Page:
WHO Probes Indonesia
Bird Flu Spread

From correspondents in Geneva

(Reuters) -- The World Health Organisation said it cannot rule out human-to-human transmission of bird flu in the deaths of six Indonesians.
The virus has not mutated to become more dangerous, the WHO emphasised. So far, virtually all of the 124 people killed by bird flu, most of them in Asia, have caught it from poultry.
Another suspected outbreak was denied today when Iran's health minister said two dead siblings who had reportedly tested positive for H5N1 had not had the virus. Despite the denials, international health bodies are likely to press Iran for more information on the cases, which would be the country's first if confirmed.
The deaths of the Indonesian family group, one of the largest clusters seen since the disease re-emerged in 2003, triggered fears the virus could be evolving into a type that could easily jump from person to person. Scientists say millions of people could die if the virus acquires this ability, perhaps by hooking up with a common flu strain. But the World Health Organisation (WHO) said today in the Indonesian cases there was no sign of mutation of the virus or rapid spread of the disease across a community that could indicate a pandemic was in the making.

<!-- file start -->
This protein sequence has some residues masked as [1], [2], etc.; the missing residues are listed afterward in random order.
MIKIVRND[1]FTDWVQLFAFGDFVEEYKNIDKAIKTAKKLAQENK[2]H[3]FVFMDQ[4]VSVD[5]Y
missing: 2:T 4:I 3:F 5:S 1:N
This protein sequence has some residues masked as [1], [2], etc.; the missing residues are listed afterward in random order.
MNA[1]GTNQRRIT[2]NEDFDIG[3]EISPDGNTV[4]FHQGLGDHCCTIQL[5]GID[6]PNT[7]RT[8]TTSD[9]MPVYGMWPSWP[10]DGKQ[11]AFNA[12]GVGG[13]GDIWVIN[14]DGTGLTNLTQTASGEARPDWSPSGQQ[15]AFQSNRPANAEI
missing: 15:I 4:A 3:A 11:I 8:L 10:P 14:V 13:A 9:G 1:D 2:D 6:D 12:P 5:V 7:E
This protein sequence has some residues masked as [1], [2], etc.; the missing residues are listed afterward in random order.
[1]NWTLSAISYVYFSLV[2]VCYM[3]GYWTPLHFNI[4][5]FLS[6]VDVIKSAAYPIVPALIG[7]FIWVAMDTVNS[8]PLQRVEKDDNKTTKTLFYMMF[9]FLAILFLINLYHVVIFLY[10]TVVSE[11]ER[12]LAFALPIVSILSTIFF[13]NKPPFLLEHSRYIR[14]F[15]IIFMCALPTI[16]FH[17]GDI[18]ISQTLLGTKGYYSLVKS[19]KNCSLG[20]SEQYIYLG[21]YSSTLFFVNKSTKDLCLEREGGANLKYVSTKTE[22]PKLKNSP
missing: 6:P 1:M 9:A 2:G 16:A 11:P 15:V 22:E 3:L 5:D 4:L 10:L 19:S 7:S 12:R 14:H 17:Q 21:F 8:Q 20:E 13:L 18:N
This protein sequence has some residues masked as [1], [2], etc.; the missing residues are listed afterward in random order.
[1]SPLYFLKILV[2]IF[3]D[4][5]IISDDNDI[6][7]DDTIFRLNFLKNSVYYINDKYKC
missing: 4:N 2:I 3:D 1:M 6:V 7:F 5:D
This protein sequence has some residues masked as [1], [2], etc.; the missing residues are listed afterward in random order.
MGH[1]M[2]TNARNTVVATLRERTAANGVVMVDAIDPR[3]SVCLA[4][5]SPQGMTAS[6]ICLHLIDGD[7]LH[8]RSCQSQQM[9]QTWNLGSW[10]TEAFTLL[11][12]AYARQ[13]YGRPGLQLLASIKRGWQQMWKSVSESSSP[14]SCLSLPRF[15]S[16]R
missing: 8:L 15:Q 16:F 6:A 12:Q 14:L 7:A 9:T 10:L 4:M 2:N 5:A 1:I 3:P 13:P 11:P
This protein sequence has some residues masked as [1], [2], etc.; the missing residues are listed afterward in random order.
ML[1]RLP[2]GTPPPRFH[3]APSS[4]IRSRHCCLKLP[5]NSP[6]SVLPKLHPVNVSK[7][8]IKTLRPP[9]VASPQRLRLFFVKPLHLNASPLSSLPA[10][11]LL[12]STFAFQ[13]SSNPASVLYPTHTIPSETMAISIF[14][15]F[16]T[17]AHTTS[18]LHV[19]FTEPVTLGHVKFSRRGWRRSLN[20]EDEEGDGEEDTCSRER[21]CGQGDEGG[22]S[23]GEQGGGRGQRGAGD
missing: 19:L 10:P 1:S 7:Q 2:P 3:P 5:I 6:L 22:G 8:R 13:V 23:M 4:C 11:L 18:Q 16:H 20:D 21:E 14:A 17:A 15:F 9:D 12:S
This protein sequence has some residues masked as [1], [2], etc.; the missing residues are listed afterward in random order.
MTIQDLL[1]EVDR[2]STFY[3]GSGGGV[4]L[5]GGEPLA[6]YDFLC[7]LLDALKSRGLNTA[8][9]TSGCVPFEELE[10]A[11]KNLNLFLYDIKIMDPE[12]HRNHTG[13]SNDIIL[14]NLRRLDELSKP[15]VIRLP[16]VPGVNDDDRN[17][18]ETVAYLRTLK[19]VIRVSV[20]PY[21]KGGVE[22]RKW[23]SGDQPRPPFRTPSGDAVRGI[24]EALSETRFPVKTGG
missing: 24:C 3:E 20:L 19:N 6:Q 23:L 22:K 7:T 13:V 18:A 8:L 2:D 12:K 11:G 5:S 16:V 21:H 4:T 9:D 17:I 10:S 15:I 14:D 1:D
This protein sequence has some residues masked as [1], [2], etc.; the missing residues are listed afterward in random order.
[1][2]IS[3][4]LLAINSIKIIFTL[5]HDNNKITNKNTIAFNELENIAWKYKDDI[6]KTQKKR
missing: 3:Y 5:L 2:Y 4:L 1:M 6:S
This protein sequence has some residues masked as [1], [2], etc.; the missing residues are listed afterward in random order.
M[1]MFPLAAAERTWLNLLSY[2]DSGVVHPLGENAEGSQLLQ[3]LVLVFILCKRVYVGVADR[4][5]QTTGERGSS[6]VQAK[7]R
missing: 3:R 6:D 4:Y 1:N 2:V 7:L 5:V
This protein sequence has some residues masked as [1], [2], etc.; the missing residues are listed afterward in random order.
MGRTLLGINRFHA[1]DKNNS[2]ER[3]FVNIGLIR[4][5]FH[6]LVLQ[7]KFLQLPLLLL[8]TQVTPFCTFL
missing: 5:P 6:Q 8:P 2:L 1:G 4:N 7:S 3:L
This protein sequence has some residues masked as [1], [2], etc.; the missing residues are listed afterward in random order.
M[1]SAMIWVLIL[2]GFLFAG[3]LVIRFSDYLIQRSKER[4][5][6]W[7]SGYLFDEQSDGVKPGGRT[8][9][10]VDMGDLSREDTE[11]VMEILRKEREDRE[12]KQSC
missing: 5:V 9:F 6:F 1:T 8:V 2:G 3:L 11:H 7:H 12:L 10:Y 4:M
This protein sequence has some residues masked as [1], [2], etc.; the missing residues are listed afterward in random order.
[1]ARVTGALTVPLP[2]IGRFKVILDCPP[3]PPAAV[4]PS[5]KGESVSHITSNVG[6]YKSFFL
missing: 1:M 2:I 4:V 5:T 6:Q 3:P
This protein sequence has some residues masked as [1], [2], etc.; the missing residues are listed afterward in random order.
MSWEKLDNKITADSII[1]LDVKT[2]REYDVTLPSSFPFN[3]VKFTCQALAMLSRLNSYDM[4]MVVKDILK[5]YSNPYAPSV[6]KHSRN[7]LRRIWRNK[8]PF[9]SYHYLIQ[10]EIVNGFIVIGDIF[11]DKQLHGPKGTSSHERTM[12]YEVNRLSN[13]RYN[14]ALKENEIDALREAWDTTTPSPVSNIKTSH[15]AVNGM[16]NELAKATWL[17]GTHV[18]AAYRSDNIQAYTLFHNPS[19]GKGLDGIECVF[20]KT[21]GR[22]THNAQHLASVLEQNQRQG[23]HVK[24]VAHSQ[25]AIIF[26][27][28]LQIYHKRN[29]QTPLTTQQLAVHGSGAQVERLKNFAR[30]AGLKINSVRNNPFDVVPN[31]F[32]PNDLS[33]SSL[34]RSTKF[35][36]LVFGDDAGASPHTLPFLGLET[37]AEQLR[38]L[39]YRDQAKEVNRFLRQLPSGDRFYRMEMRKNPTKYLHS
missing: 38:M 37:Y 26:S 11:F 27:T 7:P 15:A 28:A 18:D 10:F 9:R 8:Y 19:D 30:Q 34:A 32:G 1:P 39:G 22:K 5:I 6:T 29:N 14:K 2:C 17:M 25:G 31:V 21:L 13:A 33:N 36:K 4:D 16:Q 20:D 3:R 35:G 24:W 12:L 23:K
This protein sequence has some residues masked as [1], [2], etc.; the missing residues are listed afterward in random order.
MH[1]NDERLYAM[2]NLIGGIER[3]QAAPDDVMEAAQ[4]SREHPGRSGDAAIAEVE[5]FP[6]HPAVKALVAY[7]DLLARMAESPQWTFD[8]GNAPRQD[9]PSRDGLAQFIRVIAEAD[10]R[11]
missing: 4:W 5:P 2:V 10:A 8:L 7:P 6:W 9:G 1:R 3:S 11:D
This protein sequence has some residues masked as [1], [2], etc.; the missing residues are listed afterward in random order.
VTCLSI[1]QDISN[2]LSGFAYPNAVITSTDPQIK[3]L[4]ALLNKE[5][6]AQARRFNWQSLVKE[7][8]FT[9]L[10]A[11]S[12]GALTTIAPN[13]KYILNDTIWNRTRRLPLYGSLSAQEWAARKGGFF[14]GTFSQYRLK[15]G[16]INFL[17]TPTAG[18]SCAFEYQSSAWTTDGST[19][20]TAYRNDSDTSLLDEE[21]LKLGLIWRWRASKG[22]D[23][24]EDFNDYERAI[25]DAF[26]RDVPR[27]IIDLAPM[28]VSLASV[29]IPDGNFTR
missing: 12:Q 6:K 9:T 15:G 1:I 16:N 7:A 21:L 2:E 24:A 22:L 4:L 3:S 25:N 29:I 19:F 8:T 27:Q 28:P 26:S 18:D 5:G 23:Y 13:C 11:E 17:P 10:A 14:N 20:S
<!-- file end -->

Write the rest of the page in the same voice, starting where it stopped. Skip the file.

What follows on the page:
"Sequencing ... found no evidence of genetic reassortment ... and no evidence of significant mutations," the United Nations health agency said in its statement.
However, given that those infected lived in close proximity in a village in North Sumatra and that some had cared for sick relatives before falling ill themselves, it was possible that humans were the source of infection at least in some instances.
"All confirmed cases in the cluster can be directly linked to close and prolonged exposure to a patient during a phase of severe illness," the WHO said.
"Although human-to-human transmission cannot be ruled out, the search for a possible alternative source of exposure is continuing," said a statement on its website, which made clear there had been no "efficient" human-to-human transmission.
The agency said some human-to-human transmission has occurred before in other countries, but as in the Indonesian case, laboratory tests have given no indication of the feared mutation that would make the virus easier to catch and spread.
Indonesia - which has seen 33 human deaths, second highest after Vietnam - has struggled with a lack of trained personnel and equipment, public ignorance and suspicion of government workers while investigating the Sumatra case.,20867,19240128-1702,00.html




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